Jane Caro

Forbes’ Thick Layer of Men (With Apologies to Laura Liswood)

Forbes published a list of the most innovative leaders in America today. Surprisingly, they found room for only one woman. But hey, what are we complaining about, right?


So, dreary old Forbes magazine have published a list of the 100 most “innovative” leaders in America. A list which consists of ninety-nine male CEOs of companies worth $10 billion in market value and one woman. But, hey, ladies, what are you complaining about? There’s a chick in there and one chick represents all you women, doesn’t it? After all, there was a time when including even one woman was an innovation in itself.

As recently as two years ago (before the explosion around #MeToo), as long as there was one (usually white) woman at the board table, on the panel, on the list, in the program, or in the department, you could get away with it. No women might have become hard to justify, but appoint one and the job was done, and you could get back to business as usual. Hey, with a little luck, she might even pour the tea and pass the biscuits. And, at the very least, you could trot her out to take the flak whenever you were attacked as being sexist.



Let’s forget the basic injustice of regarding the exclusion of half the human race (and the better-educated half at that) as so unremarkable as to be invisible, let’s just consider the delicious irony of a list purporting to be celebrating innovation being, well, so hopelessly old-fashioned and out of date. And women – they’ve been getting very uppity lately – have been quick to point out how bizarre the list is. The backlash on social media has been so intense that Forbes have been forced to admit that “they blew it” and that the process they used to compile the list was hopelessly flawed and self-referential.

Mind you, you have to wonder just how good Forbes is at its job (they’re meant to be communication specialists, after all, or as I prefer to call them – writers) when it explains itself using convoluted corporate-speak like this: “… we believe that a leader’s ability to successfully drive innovation largely boils down to something we call innovation capital, a multifaceted set of characteristics that allows the leader to acquire and effectively deploy the human and financial resources required to take a risky and novel idea and turn it into an innovation with impact.”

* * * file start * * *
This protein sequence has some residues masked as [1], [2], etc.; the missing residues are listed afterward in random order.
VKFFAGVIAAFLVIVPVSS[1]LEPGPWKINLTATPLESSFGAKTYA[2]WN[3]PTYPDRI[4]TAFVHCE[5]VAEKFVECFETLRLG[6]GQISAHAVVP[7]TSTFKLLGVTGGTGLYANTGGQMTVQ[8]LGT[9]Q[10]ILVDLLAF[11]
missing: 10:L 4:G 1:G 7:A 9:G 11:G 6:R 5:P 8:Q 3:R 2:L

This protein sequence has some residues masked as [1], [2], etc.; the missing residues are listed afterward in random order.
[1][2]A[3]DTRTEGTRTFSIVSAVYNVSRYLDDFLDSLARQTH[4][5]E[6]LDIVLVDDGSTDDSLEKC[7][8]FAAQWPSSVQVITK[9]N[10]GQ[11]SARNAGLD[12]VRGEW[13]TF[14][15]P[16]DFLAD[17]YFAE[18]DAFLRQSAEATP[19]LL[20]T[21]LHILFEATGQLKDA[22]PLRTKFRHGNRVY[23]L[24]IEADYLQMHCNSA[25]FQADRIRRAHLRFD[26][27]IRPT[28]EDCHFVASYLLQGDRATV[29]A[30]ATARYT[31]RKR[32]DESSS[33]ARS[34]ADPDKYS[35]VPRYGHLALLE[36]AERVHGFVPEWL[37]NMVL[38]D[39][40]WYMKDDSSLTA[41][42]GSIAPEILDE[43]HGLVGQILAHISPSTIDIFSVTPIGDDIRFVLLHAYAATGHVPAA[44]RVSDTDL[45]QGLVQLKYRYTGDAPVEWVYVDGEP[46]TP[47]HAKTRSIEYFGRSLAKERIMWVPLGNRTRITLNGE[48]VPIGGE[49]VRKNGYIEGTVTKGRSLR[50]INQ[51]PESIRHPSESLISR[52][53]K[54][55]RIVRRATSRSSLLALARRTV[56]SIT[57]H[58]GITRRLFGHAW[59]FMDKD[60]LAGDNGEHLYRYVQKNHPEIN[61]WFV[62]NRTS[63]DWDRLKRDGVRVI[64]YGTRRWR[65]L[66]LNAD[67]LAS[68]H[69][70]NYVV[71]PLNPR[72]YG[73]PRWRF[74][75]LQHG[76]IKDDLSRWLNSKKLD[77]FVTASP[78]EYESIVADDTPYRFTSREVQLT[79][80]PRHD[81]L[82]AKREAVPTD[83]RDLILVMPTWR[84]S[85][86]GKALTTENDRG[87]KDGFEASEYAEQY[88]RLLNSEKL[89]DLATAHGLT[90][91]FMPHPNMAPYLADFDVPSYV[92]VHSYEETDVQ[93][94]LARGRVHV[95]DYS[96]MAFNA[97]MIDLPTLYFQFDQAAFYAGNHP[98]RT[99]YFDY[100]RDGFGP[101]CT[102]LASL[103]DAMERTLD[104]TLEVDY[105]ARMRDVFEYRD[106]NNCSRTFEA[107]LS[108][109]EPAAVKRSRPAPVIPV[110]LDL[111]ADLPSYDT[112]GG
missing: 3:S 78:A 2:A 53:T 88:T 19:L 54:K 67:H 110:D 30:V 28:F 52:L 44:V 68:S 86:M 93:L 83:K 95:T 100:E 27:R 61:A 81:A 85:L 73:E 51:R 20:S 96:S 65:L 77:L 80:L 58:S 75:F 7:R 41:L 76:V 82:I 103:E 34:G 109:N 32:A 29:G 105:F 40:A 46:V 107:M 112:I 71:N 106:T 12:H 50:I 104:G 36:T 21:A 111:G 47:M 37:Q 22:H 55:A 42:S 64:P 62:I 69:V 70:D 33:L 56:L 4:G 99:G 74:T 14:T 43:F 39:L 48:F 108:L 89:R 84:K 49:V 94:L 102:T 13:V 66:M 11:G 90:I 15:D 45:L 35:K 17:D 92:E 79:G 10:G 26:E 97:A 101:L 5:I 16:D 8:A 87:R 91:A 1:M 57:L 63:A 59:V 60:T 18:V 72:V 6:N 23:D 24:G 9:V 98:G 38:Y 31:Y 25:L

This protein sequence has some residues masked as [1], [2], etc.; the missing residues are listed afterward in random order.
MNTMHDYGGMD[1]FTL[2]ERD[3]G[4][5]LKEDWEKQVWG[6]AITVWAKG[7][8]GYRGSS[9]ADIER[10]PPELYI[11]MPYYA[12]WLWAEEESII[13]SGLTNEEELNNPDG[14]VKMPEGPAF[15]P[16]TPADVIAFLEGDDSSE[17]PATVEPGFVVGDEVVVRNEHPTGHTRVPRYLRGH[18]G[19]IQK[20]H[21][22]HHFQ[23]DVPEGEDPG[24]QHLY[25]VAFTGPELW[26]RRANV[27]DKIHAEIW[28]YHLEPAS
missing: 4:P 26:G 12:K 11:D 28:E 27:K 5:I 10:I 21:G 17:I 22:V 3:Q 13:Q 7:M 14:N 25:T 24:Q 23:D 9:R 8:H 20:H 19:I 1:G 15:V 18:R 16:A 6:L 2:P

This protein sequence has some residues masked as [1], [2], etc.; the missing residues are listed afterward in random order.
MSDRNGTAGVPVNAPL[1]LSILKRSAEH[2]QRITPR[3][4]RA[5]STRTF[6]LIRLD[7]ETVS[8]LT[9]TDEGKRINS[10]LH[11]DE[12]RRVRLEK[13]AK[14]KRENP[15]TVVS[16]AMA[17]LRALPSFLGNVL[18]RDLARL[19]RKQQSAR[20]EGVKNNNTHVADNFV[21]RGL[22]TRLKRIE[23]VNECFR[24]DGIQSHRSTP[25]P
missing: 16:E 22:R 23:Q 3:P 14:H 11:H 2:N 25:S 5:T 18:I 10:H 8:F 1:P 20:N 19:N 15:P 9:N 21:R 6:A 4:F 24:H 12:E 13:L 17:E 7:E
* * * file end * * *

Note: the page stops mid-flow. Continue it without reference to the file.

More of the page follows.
Anyone got any idea what that actually means? Anyone? I am afraid I can’t help wondering whether they just compiled a list of important CEOs and slapped the title “innovative” on them. After all, it quickly filled some space in the mag and, who knows, flattery being what it is, they may have hoped it’d bring with it some grateful advertising dollars.


The very fact that a buffoon like Trump won over a serious woman like Clinton is proof of how tenaciously we cling to the decidedly non-innovative idea that leaders are men – literally, in Trump’s case, any man.


It reminds me of how people kept telling me that Hillary Clinton was the conventional candidate for the presidency while Trump and Sanders were the unconventional alternatives.

On one level, that is true, and if there had been plenty of female presidents over the last 250 years, I’d have had no argument, but the very fact that a buffoon like Trump won over a serious woman like Clinton is proof of how tenaciously we cling to the decidedly non-innovative idea that leaders are men – literally, in Trump’s case, any man. Forget the “multifaceted set of characteristics,” the only facet we really seem to value resides between the CEO’s legs.

Despite the fact Forbes appears to have completely missed it, the #MeToo movement has started to make a real difference to the opportunities available to women. It has been particularly obvious on popular panel shows like the BBC’s QI (Quite Interesting) where for years it was rare to see a female panelist granted the right to sit alongside the men. Now the show is hosted by a woman – Sandy Toksvig – and there are often multiple female panelists at the hallowed desk! Pass the smelling salts, women really are destroying the joint!

Decades ago, feminist Laura Liswood pointed out that there was no such thing as a glass ceiling, just a thick layer of men.

Forbes magazine may be slow to notice the real innovation that is taking place in our society, but it seems that the thick layer (and I use the adjective advisedly) is finally getting thinned out.

Time to get with the program, gents.


Jane Caro

Jane Caro has a low boredom threshold and so wears many hats, including: author, novelist, lecturer, mentor, social commentator, columnist, workshop facilitator, speaker, broadcaster, and award-winning advertising writer.

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